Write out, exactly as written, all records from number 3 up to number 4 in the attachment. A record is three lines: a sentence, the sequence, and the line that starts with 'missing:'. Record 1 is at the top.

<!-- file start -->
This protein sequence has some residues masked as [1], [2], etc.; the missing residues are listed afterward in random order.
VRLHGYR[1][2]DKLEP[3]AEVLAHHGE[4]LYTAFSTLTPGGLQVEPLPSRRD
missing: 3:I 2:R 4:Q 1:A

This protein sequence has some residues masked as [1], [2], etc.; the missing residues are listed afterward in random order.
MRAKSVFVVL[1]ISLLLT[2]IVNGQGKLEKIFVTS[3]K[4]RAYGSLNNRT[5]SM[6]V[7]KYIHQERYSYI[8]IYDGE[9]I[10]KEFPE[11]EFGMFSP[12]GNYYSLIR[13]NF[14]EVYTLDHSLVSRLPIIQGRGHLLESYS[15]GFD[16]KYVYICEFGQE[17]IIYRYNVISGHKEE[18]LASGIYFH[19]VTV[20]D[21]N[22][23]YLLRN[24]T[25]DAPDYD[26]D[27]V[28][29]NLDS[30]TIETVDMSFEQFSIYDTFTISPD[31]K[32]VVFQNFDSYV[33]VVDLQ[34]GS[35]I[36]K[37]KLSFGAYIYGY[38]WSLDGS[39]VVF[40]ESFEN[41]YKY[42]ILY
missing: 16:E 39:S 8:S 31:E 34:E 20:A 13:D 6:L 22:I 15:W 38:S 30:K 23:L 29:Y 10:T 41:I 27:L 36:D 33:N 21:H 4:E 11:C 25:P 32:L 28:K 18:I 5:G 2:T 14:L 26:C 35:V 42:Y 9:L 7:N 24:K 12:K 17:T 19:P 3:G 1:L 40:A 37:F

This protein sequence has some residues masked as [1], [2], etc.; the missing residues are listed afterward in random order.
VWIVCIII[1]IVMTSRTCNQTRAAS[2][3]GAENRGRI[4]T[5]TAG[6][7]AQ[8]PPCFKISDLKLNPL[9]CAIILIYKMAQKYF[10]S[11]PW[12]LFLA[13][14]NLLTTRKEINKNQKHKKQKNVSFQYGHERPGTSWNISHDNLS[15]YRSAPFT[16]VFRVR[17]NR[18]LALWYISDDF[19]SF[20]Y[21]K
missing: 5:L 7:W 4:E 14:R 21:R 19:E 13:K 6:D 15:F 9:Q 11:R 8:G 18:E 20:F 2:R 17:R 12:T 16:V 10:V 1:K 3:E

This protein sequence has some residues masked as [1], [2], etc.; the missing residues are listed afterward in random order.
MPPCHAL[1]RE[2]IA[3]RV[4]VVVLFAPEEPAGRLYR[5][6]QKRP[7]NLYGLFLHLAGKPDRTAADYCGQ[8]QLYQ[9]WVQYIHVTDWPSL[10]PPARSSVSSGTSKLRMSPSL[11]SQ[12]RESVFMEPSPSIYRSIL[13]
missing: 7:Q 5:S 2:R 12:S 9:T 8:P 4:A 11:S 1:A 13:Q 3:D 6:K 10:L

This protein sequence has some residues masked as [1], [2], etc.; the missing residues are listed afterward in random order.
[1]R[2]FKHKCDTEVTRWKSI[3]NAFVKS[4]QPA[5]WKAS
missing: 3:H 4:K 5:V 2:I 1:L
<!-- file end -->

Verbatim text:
This protein sequence has some residues masked as [1], [2], etc.; the missing residues are listed afterward in random order.
VWIVCIII[1]IVMTSRTCNQTRAAS[2][3]GAENRGRI[4]T[5]TAG[6][7]AQ[8]PPCFKISDLKLNPL[9]CAIILIYKMAQKYF[10]S[11]PW[12]LFLA[13][14]NLLTTRKEINKNQKHKKQKNVSFQYGHERPGTSWNISHDNLS[15]YRSAPFT[16]VFRVR[17]NR[18]LALWYISDDF[19]SF[20]Y[21]K
missing: 5:L 7:W 4:E 14:R 21:R 19:E 13:K 6:D 15:F 9:Q 11:R 8:G 18:E 20:F 2:R 17:R 12:T 16:V 10:V 1:K 3:E

This protein sequence has some residues masked as [1], [2], etc.; the missing residues are listed afterward in random order.
MPPCHAL[1]RE[2]IA[3]RV[4]VVVLFAPEEPAGRLYR[5][6]QKRP[7]NLYGLFLHLAGKPDRTAADYCGQ[8]QLYQ[9]WVQYIHVTDWPSL[10]PPARSSVSSGTSKLRMSPSL[11]SQ[12]RESVFMEPSPSIYRSIL[13]
missing: 7:Q 5:S 2:R 12:S 9:T 8:P 4:A 11:S 1:A 13:Q 3:D 6:K 10:L